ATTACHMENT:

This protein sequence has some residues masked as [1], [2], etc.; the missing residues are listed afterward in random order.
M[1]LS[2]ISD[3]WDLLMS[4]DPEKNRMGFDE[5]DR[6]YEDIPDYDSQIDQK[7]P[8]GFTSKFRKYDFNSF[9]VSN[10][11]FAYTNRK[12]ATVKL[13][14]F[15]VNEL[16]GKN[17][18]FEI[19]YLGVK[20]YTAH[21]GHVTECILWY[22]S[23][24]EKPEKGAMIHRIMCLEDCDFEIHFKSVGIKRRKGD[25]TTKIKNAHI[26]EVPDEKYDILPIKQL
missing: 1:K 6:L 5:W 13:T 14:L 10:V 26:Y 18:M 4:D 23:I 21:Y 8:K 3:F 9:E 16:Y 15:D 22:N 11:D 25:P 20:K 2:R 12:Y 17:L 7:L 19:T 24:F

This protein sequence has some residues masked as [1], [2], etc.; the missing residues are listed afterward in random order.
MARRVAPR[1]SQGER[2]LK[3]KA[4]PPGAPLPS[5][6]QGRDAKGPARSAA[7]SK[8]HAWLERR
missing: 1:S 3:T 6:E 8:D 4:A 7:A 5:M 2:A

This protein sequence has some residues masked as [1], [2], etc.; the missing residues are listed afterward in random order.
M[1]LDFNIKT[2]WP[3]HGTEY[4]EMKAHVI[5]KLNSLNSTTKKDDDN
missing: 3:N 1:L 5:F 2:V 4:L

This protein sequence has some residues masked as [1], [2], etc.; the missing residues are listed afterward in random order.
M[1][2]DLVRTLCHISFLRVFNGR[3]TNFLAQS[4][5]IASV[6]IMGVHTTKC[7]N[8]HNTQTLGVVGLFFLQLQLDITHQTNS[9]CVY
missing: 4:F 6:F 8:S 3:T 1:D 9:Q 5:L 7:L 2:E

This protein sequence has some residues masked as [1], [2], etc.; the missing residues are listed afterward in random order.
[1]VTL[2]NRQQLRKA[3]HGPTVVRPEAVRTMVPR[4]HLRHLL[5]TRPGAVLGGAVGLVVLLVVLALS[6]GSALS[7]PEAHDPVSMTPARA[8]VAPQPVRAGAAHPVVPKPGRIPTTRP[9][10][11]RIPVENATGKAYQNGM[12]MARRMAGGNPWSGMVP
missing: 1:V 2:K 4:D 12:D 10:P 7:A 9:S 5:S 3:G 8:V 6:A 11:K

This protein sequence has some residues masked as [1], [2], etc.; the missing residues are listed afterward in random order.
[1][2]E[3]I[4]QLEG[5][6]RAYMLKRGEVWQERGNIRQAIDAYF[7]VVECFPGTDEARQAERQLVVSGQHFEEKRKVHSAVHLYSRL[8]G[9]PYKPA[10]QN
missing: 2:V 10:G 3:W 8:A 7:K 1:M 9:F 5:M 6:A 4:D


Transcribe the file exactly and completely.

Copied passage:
This protein sequence has some residues masked as [1], [2], etc.; the missing residues are listed afterward in random order.
M[1]LS[2]ISD[3]WDLLMS[4]DPEKNRMGFDE[5]DR[6]YEDIPDYDSQIDQK[7]P[8]GFTSKFRKYDFNSF[9]VSN[10][11]FAYTNRK[12]ATVKL[13][14]F[15]VNEL[16]GKN[17][18]FEI[19]YLGVK[20]YTAH[21]GHVTECILWY[22]S[23][24]EKPEKGAMIHRIMCLEDCDFEIHFKSVGIKRRKGD[25]TTKIKNAHI[26]EVPDEKYDILPIKQL
missing: 1:K 6:L 5:W 13:T 14:L 10:V 26:Y 18:M 4:D 23:I 21:Y 8:K 3:F 9:E 16:Y 15:D 22:N 11:D 25:P 20:K 2:R 12:Y 17:L 7:L 19:T 24:F

This protein sequence has some residues masked as [1], [2], etc.; the missing residues are listed afterward in random order.
MARRVAPR[1]SQGER[2]LK[3]KA[4]PPGAPLPS[5][6]QGRDAKGPARSAA[7]SK[8]HAWLERR
missing: 1:S 3:T 6:E 8:D 4:A 7:A 5:M 2:A

This protein sequence has some residues masked as [1], [2], etc.; the missing residues are listed afterward in random order.
M[1]LDFNIKT[2]WP[3]HGTEY[4]EMKAHVI[5]KLNSLNSTTKKDDDN
missing: 3:N 1:L 5:F 2:V 4:L

This protein sequence has some residues masked as [1], [2], etc.; the missing residues are listed afterward in random order.
M[1][2]DLVRTLCHISFLRVFNGR[3]TNFLAQS[4][5]IASV[6]IMGVHTTKC[7]N[8]HNTQTLGVVGLFFLQLQLDITHQTNS[9]CVY
missing: 4:F 6:F 8:S 3:T 1:D 9:Q 5:L 7:L 2:E

This protein sequence has some residues masked as [1], [2], etc.; the missing residues are listed afterward in random order.
[1]VTL[2]NRQQLRKA[3]HGPTVVRPEAVRTMVPR[4]HLRHLL[5]TRPGAVLGGAVGLVVLLVVLALS[6]GSALS[7]PEAHDPVSMTPARA[8]VAPQPVRAGAAHPVVPKPGRIPTTRP[9][10][11]RIPVENATGKAYQNGM[12]MARRMAGGNPWSGMVP
missing: 1:V 2:K 4:D 12:D 10:P 7:A 9:S 5:S 3:G 8:V 6:A 11:K

This protein sequence has some residues masked as [1], [2], etc.; the missing residues are listed afterward in random order.
[1][2]E[3]I[4]QLEG[5][6]RAYMLKRGEVWQERGNIRQAIDAYF[7]VVECFPGTDEARQAERQLVVSGQHFEEKRKVHSAVHLYSRL[8]G[9]PYKPA[10]QN
missing: 2:V 10:G 3:W 8:A 7:K 1:M 9:F 5:M 6:A 4:D